UK agri-environment schemes have high uptake, but some options need to be promoted to support farmland birds
Published source details
Vickery J., Chamberlain D., Evans A., Ewing S., Boatman N. & Norris K. (2008) Predicting the impact of future agricultural change and uptake of Entry Level Stewardship on farmland birds. BTO Research Report No. 485. British Trust for Ornithology report.
Published source details Vickery J., Chamberlain D., Evans A., Ewing S., Boatman N. & Norris K. (2008) Predicting the impact of future agricultural change and uptake of Entry Level Stewardship on farmland birds. BTO Research Report No. 485. British Trust for Ornithology report.
Agri-environment schemes (AES) are a central tool in efforts to reduce biodiversity loss in the UK, with the Environmental Stewardship one of the major programmes. The Entry Level Stewardship (ELS) project aims to increase on-farm biodiversity and reverse the declines in farmland birds. This literature review investigated both the uptake of the scheme and the likely impact of bird populations.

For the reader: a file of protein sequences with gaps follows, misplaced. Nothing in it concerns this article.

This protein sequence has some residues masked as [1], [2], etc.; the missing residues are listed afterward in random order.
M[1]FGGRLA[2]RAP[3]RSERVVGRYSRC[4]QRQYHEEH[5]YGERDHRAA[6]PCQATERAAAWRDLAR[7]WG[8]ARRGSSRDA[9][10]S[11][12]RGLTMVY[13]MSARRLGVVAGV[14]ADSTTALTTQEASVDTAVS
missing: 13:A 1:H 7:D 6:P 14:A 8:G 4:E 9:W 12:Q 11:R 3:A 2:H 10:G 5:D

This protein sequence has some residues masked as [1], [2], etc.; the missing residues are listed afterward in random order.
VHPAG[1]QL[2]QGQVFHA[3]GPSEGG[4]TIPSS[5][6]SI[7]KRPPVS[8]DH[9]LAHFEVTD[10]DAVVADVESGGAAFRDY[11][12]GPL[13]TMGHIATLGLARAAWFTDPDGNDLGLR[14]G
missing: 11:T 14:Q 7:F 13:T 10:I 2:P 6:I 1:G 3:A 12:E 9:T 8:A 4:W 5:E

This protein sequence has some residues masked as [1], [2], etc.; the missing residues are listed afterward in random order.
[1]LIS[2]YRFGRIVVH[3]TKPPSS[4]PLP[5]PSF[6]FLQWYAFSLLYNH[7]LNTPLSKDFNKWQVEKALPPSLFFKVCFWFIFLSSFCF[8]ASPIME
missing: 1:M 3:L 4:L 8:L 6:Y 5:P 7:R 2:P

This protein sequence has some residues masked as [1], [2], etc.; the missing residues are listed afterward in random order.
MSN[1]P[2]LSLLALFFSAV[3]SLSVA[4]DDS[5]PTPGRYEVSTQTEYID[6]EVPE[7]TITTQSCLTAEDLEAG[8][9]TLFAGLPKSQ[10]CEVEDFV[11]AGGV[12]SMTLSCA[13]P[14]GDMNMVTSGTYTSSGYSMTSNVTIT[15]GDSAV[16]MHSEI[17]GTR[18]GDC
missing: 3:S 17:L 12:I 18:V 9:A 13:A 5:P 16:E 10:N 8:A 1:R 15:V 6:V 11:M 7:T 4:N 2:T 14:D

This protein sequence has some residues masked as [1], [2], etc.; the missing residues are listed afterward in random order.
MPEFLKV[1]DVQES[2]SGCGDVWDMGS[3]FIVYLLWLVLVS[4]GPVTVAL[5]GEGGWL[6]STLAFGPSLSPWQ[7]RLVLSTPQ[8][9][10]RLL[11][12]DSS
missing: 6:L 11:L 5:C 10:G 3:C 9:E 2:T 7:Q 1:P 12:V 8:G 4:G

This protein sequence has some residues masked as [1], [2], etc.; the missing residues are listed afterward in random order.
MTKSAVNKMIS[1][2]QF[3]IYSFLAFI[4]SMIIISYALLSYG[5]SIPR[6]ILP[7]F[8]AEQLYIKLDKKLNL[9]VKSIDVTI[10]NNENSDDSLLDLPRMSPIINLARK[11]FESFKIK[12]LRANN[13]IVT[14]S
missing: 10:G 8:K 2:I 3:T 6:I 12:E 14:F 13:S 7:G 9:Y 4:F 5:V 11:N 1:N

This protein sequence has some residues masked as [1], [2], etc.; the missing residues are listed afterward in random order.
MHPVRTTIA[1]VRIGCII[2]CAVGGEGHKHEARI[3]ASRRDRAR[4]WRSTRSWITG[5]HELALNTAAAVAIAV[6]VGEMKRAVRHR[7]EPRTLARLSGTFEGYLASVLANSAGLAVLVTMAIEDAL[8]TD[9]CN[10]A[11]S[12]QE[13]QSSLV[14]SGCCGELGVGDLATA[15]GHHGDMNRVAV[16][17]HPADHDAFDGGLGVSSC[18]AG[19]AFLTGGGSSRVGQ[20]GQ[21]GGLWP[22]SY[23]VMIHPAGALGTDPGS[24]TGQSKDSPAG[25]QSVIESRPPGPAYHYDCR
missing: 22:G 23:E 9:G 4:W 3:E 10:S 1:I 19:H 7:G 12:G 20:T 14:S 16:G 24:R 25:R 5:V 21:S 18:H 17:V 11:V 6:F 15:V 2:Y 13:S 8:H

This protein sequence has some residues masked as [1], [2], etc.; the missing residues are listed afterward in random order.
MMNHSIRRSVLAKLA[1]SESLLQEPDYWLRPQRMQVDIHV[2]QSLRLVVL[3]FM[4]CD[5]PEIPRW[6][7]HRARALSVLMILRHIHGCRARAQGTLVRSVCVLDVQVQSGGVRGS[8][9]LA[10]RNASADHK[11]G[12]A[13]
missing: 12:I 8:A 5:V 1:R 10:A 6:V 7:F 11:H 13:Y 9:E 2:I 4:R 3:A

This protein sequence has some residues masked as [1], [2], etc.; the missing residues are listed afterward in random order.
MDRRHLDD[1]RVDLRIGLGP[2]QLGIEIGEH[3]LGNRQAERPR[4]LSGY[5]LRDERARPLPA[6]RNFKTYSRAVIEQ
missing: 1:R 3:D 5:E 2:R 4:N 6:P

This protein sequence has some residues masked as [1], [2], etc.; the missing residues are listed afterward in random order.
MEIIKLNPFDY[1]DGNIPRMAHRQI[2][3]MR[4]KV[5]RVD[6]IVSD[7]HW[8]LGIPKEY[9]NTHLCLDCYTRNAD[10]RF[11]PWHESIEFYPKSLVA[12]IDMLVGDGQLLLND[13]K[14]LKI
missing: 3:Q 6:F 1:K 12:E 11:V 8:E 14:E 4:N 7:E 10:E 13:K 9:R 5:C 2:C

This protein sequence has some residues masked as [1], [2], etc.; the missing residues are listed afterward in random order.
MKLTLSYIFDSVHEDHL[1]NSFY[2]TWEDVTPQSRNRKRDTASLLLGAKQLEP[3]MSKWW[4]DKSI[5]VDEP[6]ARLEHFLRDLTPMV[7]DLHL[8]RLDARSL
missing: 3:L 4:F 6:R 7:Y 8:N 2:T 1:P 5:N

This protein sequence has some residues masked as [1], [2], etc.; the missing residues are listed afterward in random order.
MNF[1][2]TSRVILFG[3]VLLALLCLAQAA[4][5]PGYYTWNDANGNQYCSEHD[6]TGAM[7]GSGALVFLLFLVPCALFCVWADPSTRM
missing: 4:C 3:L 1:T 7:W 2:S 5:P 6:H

Literature investigating the uptake and impact of ELS was reviewed and analysed in 2008, with the likely impacts of uptake rates on farmland birds modelled.
The amount of land entering the scheme was found to be meeting government targets, but that several classes of options were not being taken up at a high enough rate to maintain some farmland birds. The authors argue that ‘in-field’ options such as skylark plots, conservation headlands and stubbles (all are discussed in their own sections) need to be promoted, as do complex field-edge options such as ‘enhanced hedgerow management’.
The rate of ELS uptake in 2008 was only sufficient to promote population growth in two of 12 species studied, and close in another. Even with a 70% uptake rate, the scheme would not promote population growth in five species (northern lapwing Vanellus vanellus, European turtle dove Streptopelia turtur, yellow wagtail Motacilla flava, Eurasian linnet Carduelis cannabina and yellowhammer Emberiza citrinella). The authors warn, however, that their analysis may have under estimated the effectiveness of ELS.
Note: If using or referring to this published study, please read and quote the original paper.